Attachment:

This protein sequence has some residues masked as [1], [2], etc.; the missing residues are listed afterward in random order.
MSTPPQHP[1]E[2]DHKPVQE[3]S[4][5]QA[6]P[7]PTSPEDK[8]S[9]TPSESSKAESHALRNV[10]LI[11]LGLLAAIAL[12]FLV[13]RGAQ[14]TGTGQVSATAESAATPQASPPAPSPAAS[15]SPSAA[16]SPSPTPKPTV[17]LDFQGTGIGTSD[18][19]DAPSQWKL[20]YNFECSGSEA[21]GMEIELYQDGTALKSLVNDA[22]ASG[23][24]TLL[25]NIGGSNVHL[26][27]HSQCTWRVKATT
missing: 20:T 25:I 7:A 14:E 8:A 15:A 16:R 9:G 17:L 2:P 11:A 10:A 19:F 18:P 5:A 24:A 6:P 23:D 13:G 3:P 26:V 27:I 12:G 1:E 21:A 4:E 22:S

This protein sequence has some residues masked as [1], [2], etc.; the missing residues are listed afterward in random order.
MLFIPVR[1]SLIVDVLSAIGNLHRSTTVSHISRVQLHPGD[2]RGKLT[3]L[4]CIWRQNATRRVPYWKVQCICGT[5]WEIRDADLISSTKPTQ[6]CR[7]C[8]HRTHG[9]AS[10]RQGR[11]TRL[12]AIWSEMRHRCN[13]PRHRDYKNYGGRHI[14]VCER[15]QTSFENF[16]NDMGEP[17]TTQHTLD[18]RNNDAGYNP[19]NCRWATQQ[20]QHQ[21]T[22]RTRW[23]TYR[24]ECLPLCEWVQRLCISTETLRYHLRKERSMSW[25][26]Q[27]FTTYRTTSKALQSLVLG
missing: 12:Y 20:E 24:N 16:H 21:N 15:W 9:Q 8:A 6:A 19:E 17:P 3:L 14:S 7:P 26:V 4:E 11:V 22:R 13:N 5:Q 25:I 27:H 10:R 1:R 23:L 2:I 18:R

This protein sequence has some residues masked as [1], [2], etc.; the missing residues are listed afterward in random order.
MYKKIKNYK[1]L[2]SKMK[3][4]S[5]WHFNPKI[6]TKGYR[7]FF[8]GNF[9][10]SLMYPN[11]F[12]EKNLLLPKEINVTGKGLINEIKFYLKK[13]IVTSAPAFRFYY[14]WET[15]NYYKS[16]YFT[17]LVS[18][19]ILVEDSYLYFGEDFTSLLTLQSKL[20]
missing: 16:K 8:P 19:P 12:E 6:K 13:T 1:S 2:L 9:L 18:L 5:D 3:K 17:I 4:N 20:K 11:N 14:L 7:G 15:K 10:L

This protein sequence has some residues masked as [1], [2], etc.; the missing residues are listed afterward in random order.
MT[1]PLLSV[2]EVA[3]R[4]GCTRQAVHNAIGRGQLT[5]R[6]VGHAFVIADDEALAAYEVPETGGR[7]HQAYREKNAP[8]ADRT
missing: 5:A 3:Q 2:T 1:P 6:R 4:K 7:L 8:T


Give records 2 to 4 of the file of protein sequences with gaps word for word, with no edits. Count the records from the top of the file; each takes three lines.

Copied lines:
This protein sequence has some residues masked as [1], [2], etc.; the missing residues are listed afterward in random order.
MLFIPVR[1]SLIVDVLSAIGNLHRSTTVSHISRVQLHPGD[2]RGKLT[3]L[4]CIWRQNATRRVPYWKVQCICGT[5]WEIRDADLISSTKPTQ[6]CR[7]C[8]HRTHG[9]AS[10]RQGR[11]TRL[12]AIWSEMRHRCN[13]PRHRDYKNYGGRHI[14]VCER[15]QTSFENF[16]NDMGEP[17]TTQHTLD[18]RNNDAGYNP[19]NCRWATQQ[20]QHQ[21]T[22]RTRW[23]TYR[24]ECLPLCEWVQRLCISTETLRYHLRKERSMSW[25][26]Q[27]FTTYRTTSKALQSLVLG
missing: 12:Y 20:E 24:N 16:H 21:N 15:W 9:Q 8:A 6:A 19:E 17:P 3:L 14:S 7:P 26:V 4:E 11:V 22:R 13:N 5:Q 25:I 27:H 10:R 1:R 23:L 2:I 18:R

This protein sequence has some residues masked as [1], [2], etc.; the missing residues are listed afterward in random order.
MYKKIKNYK[1]L[2]SKMK[3][4]S[5]WHFNPKI[6]TKGYR[7]FF[8]GNF[9][10]SLMYPN[11]F[12]EKNLLLPKEINVTGKGLINEIKFYLKK[13]IVTSAPAFRFYY[14]WET[15]NYYKS[16]YFT[17]LVS[18][19]ILVEDSYLYFGEDFTSLLTLQSKL[20]
missing: 16:K 8:P 19:P 12:E 6:K 13:T 1:S 2:L 9:L 18:L 5:D 3:K 17:I 4:N 20:K 11:N 14:L 7:G 15:K 10:L

This protein sequence has some residues masked as [1], [2], etc.; the missing residues are listed afterward in random order.
MT[1]PLLSV[2]EVA[3]R[4]GCTRQAVHNAIGRGQLT[5]R[6]VGHAFVIADDEALAAYEVPETGGR[7]HQAYREKNAP[8]ADRT
missing: 5:A 3:Q 2:T 1:P 6:R 4:K 7:L 8:T